Vodafone has said its Indian business is holding talks about a major merger which would create the country’s largest telecoms firm.
It said Vodafone India, the country’s second biggest mobile operator, was in negotiations with Idea Cellular, India’s third largest network.
There was “no certainty” a deal would be agreed, Vodafone added.
Shares in the UK telecoms giant rose about 3% on Monday, making it the biggest riser on the FTSE 100 index.
India’s leading mobile networks are embroiled in what analysts have described as “a vicious price war”, started by the arrival of a low-cost rival offering free voice and data to customers.
Vodafone India and Idea Cellular, together with current market leader Bharti Airtel, have been forced to cut prices by Reliance Jio, a new operator owned by the country’s richest man, Mukesh Ambani.
Vodafone was forced to write down the value of its Indian business by 5bn euros (£4.3bn) in November amid the intense competition.
The firm has looked to spin off Vodafone India, but said at the time it would wait for the market to stabilise.
The merger talks with Idea suggest “Vodafone is taking the Indian tiger by the scruff”, said Neil Wilson, an analyst at London brokers ETX Capital.
“India has become a trouble-spot for Vodafone, with losses there severely hurting the rest of the group,” Mr Wilson said.
“Indeed a vicious price war in India means the group could post its first operating loss in 10 years in 2017. The Idea tie-up looks like a way to limit the casualties on either side.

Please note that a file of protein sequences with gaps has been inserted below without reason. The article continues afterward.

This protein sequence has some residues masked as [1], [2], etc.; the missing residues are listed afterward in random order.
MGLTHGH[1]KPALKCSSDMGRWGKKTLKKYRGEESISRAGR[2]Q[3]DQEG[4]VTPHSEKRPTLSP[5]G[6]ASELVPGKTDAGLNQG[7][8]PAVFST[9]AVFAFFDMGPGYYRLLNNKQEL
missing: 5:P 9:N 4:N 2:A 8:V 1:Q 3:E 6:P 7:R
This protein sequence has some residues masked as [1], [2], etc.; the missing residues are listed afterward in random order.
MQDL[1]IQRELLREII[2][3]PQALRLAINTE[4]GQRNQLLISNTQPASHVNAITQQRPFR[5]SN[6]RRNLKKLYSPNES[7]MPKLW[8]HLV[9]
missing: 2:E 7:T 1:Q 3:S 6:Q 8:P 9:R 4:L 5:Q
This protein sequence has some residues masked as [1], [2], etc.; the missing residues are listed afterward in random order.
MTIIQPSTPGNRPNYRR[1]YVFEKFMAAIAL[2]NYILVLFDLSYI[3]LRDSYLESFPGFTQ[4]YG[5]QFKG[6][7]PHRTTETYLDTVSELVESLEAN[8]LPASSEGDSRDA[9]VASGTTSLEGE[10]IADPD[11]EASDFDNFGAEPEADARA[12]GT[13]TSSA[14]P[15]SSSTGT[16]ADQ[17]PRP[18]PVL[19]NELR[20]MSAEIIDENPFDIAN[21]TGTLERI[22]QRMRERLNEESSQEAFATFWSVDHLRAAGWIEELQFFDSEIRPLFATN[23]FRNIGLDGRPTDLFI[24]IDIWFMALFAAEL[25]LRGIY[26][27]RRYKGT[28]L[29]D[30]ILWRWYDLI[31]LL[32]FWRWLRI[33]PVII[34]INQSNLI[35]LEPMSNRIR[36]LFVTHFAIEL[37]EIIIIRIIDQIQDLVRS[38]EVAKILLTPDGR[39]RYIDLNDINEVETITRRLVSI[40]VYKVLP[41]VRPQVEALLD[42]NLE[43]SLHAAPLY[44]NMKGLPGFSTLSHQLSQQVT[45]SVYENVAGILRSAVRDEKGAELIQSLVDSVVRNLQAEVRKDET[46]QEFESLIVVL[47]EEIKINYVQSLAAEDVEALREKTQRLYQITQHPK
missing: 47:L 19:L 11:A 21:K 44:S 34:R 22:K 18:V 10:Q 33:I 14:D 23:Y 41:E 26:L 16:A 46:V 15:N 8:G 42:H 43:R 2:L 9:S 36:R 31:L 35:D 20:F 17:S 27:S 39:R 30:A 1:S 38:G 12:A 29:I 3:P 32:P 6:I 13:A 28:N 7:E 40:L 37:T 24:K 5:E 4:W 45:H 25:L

“Something had to be done and this merger might be the way to strengthen Vodafone’s hand in the Indian price war.”
In its statement on Monday, Vodafone said a merger with Idea would enable it to take the India unit off its books and receive a dividend from the new business.
Shares in Idea Cellular, owned by the Aditya Birla Group, have surged 26% on confirmation of the merger talks.
More consolidation to come: Analysis by Sameer Hashmi, BBC Business Reporter, Mumbai
More than ten telecom operators are battling it out to attract the custom of India’s one billion mobile phone users.
That has forced firms to keep tariffs low – significantly impacting their profitability.
And the entry of Reliance Jio last year – has made matters even worse.
You can’t avoid its high profile advertising campaigns here – pushing introductory offers of free voice calls and internet to cost conscious consumers.
The deep pockets of Mukesh Ambani mean many expect rock bottom prices even in the long run, forcing rivals to slash their charges further if they want to stay in the game.
So even if this Vodafone-Ideal merger goes ahead, I doubt it’ll be the last bit of consolidation we see.